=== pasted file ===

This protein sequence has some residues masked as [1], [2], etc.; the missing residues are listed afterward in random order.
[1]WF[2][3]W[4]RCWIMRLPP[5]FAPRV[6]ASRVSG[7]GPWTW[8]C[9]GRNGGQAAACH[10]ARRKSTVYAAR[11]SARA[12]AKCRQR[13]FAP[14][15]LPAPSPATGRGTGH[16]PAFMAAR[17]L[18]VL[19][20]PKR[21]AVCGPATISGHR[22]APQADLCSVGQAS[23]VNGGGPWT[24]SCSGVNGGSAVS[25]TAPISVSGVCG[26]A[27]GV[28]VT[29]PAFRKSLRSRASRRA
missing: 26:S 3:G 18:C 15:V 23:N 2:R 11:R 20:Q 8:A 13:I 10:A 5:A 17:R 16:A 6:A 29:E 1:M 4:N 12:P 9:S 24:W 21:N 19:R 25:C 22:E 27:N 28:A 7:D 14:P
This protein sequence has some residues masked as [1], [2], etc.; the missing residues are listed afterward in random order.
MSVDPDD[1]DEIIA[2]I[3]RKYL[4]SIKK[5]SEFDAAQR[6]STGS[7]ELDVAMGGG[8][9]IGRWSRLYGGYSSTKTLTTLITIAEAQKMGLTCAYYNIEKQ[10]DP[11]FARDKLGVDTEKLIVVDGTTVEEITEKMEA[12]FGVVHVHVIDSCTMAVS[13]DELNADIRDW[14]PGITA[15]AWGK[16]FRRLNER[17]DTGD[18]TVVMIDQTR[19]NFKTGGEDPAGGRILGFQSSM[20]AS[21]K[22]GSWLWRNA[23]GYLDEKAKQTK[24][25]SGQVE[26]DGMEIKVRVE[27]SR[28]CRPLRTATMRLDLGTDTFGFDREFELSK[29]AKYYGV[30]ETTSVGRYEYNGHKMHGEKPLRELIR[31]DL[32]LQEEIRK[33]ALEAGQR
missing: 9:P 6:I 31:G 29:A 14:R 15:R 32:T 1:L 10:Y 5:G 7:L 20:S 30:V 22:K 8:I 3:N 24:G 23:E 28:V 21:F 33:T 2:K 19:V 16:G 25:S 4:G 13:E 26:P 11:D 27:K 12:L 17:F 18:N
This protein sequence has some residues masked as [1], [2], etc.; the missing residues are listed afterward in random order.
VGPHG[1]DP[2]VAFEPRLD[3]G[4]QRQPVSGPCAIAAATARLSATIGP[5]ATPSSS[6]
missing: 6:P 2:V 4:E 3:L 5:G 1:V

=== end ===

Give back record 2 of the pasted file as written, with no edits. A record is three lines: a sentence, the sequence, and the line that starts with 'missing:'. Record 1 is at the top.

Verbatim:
This protein sequence has some residues masked as [1], [2], etc.; the missing residues are listed afterward in random order.
MSVDPDD[1]DEIIA[2]I[3]RKYL[4]SIKK[5]SEFDAAQR[6]STGS[7]ELDVAMGGG[8][9]IGRWSRLYGGYSSTKTLTTLITIAEAQKMGLTCAYYNIEKQ[10]DP[11]FARDKLGVDTEKLIVVDGTTVEEITEKMEA[12]FGVVHVHVIDSCTMAVS[13]DELNADIRDW[14]PGITA[15]AWGK[16]FRRLNER[17]DTGD[18]TVVMIDQTR[19]NFKTGGEDPAGGRILGFQSSM[20]AS[21]K[22]GSWLWRNA[23]GYLDEKAKQTK[24][25]SGQVE[26]DGMEIKVRVE[27]SR[28]CRPLRTATMRLDLGTDTFGFDREFELSK[29]AKYYGV[30]ETTSVGRYEYNGHKMHGEKPLRELIR[31]DL[32]LQEEIRK[33]ALEAGQR
missing: 9:P 6:I 31:G 29:A 14:R 15:R 32:T 1:L 10:Y 5:G 7:L 20:S 30:V 22:K 8:I 3:N 24:G 23:E 28:V 21:F 33:T 2:K 19:V 16:G 25:S 4:G 13:E 26:P 11:D 27:K 12:L 17:F 18:N